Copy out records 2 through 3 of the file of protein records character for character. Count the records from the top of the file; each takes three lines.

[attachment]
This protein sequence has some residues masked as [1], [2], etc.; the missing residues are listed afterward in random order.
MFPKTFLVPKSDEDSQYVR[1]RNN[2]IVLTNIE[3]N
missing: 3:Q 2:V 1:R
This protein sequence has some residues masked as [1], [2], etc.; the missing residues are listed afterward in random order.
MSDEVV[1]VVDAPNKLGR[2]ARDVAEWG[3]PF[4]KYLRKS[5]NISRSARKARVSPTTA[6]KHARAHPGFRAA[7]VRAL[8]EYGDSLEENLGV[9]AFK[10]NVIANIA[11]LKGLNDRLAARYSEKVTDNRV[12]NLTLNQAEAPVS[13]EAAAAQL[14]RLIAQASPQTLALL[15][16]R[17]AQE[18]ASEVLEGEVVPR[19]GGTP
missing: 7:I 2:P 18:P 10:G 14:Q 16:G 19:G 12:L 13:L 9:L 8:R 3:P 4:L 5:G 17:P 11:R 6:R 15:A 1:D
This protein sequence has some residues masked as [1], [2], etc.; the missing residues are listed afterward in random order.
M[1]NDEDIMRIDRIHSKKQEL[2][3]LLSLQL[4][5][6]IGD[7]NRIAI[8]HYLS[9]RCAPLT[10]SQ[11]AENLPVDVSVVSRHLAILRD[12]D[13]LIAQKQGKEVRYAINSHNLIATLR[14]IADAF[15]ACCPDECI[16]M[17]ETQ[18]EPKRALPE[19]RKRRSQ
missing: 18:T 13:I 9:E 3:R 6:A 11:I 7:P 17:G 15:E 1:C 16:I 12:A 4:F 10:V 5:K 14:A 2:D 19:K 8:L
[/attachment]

This protein sequence has some residues masked as [1], [2], etc.; the missing residues are listed afterward in random order.
MSDEVV[1]VVDAPNKLGR[2]ARDVAEWG[3]PF[4]KYLRKS[5]NISRSARKARVSPTTA[6]KHARAHPGFRAA[7]VRAL[8]EYGDSLEENLGV[9]AFK[10]NVIANIA[11]LKGLNDRLAARYSEKVTDNRV[12]NLTLNQAEAPVS[13]EAAAAQL[14]RLIAQASPQTLALL[15][16]R[17]AQE[18]ASEVLEGEVVPR[19]GGTP
missing: 7:I 2:P 18:P 10:G 14:Q 16:G 19:G 12:L 13:L 9:L 8:R 3:P 4:L 5:G 17:P 11:R 6:R 15:A 1:D
This protein sequence has some residues masked as [1], [2], etc.; the missing residues are listed afterward in random order.
M[1]NDEDIMRIDRIHSKKQEL[2][3]LLSLQL[4][5][6]IGD[7]NRIAI[8]HYLS[9]RCAPLT[10]SQ[11]AENLPVDVSVVSRHLAILRD[12]D[13]LIAQKQGKEVRYAINSHNLIATLR[14]IADAF[15]ACCPDECI[16]M[17]ETQ[18]EPKRALPE[19]RKRRSQ
missing: 18:T 13:I 9:E 3:R 6:A 11:I 7:P 17:G 15:E 1:C 16:I 12:A 4:F 10:V 5:K 14:A 2:D 19:K 8:L